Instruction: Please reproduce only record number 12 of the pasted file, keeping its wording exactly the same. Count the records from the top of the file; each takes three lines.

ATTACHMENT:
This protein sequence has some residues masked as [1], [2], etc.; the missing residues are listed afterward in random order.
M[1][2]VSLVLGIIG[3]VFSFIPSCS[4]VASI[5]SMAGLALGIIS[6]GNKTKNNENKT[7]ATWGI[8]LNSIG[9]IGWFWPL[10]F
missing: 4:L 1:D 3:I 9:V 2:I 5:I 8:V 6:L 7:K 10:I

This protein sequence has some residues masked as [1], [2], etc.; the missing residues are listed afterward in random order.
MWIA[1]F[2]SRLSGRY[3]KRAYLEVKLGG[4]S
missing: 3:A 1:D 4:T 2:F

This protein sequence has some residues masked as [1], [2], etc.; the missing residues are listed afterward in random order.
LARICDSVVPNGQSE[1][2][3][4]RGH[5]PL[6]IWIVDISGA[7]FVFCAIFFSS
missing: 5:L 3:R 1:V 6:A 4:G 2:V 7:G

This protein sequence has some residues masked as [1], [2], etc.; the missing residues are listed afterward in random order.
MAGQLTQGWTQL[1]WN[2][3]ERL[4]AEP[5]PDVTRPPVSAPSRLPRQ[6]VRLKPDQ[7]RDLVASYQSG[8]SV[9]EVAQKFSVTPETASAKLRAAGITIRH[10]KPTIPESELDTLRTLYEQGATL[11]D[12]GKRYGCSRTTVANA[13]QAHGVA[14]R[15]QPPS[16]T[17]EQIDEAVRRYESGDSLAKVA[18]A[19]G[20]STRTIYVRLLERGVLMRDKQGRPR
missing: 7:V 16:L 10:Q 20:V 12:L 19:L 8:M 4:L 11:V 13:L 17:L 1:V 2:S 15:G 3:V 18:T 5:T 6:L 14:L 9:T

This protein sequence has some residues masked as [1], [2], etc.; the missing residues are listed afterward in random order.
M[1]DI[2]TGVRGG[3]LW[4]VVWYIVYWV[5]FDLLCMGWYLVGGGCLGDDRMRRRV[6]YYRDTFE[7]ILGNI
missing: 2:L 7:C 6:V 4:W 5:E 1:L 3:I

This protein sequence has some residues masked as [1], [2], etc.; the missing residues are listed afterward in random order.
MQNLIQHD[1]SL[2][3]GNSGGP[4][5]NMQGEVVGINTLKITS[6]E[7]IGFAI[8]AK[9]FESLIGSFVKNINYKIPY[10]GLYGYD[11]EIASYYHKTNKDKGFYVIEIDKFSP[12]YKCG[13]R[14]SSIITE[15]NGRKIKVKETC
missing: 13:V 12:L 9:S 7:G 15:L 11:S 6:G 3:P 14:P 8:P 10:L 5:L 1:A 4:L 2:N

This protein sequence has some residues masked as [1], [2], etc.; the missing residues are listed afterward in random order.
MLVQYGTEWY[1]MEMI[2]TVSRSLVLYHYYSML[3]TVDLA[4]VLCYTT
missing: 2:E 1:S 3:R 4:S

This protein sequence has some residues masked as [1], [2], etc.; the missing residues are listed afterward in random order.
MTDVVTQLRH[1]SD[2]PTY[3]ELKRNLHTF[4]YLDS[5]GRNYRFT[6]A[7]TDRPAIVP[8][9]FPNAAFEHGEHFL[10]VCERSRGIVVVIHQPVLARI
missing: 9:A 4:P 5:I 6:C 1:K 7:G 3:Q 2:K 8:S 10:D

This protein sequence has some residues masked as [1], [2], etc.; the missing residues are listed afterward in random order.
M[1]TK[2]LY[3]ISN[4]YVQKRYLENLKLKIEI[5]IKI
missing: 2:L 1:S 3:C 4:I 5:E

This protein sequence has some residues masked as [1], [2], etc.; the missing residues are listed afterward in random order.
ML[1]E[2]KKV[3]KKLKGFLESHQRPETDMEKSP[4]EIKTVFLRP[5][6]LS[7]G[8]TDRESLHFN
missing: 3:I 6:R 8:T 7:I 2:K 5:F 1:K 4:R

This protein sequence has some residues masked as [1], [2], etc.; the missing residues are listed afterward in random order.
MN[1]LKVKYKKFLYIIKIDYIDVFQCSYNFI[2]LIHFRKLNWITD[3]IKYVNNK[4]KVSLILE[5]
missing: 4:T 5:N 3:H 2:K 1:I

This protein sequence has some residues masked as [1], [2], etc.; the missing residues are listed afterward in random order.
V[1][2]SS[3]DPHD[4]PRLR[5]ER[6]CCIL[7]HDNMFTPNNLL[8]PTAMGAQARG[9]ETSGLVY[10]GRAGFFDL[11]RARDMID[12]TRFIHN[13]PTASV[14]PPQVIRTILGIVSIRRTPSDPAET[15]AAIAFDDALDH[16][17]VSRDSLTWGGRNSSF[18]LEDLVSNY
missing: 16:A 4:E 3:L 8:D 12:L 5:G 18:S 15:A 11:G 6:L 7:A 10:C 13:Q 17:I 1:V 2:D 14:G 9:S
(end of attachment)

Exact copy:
This protein sequence has some residues masked as [1], [2], etc.; the missing residues are listed afterward in random order.
V[1][2]SS[3]DPHD[4]PRLR[5]ER[6]CCIL[7]HDNMFTPNNLL[8]PTAMGAQARG[9]ETSGLVY[10]GRAGFFDL[11]RARDMID[12]TRFIHN[13]PTASV[14]PPQVIRTILGIVSIRRTPSDPAET[15]AAIAFDDALDH[16][17]VSRDSLTWGGRNSSF[18]LEDLVSNY
missing: 16:A 4:E 3:L 8:D 12:L 5:G 18:S 15:A 11:G 6:L 7:A 10:C 13:Q 17:I 1:V 2:D 14:G 9:S